Sitting in the foothills of Rethymno, Greece, Architectural Design company POLYERGO, has created a stunning, modern summer home on the rural island of Crete.
Organically merging with the local landscape and Grecian housing traditions, the property is carefully inserted in the sloping terrain with a main central courtyard. Each separate building revolves around this central area, the “avlì”, and a staircase that directs views toward the surrounding hillside while separating the housing areas.
With the main living spaces placed above, the steps divide the kitchen and sitting area, poolside terrace, and below bedrooms. Access from the North-side leads directly into the upper level, common area characterized by a large corner door window that opens into the swimming pool and lounge overlook.
The Cretan Summer House is located just a few steps far from the ancient village of Kato Mixorròuma, in which the architecture derived some elements from past, local design. Inserted between an old oak tree on the West and an Aloni – a low circular stone construction used for agriculture – protected by the Archaeological Institute on the East, the house opens towards the South while maintaining a more private atmosphere amongst the nearby village.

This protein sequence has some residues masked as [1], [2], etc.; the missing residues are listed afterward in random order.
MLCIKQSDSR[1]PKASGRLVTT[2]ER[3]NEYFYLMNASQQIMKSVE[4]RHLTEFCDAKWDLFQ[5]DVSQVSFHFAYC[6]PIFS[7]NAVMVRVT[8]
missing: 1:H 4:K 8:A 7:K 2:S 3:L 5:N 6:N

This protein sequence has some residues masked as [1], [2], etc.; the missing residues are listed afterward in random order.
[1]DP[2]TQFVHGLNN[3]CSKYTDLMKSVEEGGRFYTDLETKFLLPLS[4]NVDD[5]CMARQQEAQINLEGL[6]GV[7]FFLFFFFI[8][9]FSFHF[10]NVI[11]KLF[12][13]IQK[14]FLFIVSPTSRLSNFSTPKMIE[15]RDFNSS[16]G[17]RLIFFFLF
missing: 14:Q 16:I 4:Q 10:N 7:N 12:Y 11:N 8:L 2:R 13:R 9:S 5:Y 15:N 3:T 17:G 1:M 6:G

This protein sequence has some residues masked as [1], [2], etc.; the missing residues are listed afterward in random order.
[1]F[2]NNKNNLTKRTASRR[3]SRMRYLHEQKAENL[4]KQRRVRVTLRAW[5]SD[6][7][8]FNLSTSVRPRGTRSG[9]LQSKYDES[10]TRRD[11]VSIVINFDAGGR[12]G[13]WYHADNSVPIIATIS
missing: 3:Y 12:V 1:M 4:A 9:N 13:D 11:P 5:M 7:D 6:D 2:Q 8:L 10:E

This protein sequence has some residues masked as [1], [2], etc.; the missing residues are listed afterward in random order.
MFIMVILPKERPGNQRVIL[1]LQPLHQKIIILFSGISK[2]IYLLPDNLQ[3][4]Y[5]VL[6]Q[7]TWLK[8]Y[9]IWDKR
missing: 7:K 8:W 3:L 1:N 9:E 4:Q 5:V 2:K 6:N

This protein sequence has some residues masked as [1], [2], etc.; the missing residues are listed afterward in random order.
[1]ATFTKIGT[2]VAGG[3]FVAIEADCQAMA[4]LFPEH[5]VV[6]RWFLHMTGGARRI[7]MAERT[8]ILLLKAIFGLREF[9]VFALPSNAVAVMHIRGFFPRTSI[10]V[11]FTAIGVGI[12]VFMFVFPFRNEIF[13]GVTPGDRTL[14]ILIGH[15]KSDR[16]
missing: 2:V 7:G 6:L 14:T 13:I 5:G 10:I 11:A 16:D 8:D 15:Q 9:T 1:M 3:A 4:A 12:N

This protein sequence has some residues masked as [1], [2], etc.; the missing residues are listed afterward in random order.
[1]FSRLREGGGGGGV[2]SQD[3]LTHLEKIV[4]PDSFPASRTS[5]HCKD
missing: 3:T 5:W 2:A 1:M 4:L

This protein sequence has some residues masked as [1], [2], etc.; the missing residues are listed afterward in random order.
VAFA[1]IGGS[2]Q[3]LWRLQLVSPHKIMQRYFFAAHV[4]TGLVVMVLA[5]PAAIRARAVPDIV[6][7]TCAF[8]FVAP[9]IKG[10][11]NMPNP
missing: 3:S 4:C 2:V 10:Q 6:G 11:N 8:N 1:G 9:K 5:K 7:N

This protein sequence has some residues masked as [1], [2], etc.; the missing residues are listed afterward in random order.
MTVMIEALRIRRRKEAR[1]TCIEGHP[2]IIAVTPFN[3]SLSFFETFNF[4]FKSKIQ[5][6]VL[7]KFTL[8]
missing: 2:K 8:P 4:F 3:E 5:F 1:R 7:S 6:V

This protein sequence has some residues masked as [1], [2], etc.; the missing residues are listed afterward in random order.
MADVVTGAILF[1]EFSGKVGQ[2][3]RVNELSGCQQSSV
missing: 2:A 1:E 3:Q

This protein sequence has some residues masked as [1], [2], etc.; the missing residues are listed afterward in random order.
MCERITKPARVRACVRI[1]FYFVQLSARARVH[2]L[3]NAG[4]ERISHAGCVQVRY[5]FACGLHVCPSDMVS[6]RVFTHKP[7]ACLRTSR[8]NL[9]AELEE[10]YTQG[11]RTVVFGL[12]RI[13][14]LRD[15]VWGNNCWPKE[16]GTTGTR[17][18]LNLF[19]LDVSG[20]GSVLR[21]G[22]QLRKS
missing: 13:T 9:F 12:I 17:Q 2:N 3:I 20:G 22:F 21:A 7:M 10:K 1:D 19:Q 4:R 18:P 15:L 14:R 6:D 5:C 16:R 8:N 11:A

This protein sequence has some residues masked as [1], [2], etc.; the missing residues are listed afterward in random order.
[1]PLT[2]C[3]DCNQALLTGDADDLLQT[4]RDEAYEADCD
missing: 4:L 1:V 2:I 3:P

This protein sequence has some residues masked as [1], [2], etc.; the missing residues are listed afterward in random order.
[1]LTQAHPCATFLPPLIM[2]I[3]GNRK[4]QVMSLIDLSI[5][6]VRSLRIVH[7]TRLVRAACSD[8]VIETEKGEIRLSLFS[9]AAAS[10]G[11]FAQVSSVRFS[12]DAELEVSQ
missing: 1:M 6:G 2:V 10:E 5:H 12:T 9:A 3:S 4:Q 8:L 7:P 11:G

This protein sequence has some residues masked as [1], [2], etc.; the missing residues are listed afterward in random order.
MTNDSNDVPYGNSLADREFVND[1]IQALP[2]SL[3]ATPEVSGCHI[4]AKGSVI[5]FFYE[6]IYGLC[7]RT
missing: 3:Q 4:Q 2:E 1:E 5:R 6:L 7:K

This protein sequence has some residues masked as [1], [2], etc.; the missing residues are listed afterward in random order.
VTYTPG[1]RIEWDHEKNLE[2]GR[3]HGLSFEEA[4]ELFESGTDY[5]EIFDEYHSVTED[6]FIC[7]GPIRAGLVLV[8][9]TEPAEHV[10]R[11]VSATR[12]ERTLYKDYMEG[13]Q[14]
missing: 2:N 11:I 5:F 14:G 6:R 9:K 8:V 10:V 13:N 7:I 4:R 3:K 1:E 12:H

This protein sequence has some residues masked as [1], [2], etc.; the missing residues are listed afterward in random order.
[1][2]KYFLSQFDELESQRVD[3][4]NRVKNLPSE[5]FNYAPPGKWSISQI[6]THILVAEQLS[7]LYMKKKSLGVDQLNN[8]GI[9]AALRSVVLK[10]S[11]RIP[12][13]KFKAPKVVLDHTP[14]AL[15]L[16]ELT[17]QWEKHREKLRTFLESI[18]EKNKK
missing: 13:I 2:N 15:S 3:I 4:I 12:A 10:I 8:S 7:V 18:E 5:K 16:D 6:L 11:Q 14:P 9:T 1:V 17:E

Elements of stone, wood, metal, and plaster blend into the natural scenery with minimalist coloring for the interior. Traditional design plays a large role, still implementing modern comfort with soft oak wood, warm shades and natural materials such as jute, linen and cotton fabrics.
The interior items feature custom-designed furniture highlighting the “mashrabiya technique” where small elements are weaved in inlaid wood in a geometric design grid. This is incorporated near the bay windows called “kioski” of Ottoman tradition which characterize the island history.
Surprisingly enough, this summer island home does not require air conditioning. The stair axis, acts as a natural ventilation chimney while the hill, in direct contact with the lower, cooler part of the house, hosts a stable internal temperature. While the large pool absorbs heat, two solar panels provide the house hot water year-round. The architects also incorporated thick, housing walls to produce impressive thermal inertia, showcasing a summer Grecian escape that is both energy-efficient and breathtakingly designed.
To learn more about the Cretan Summer House, click here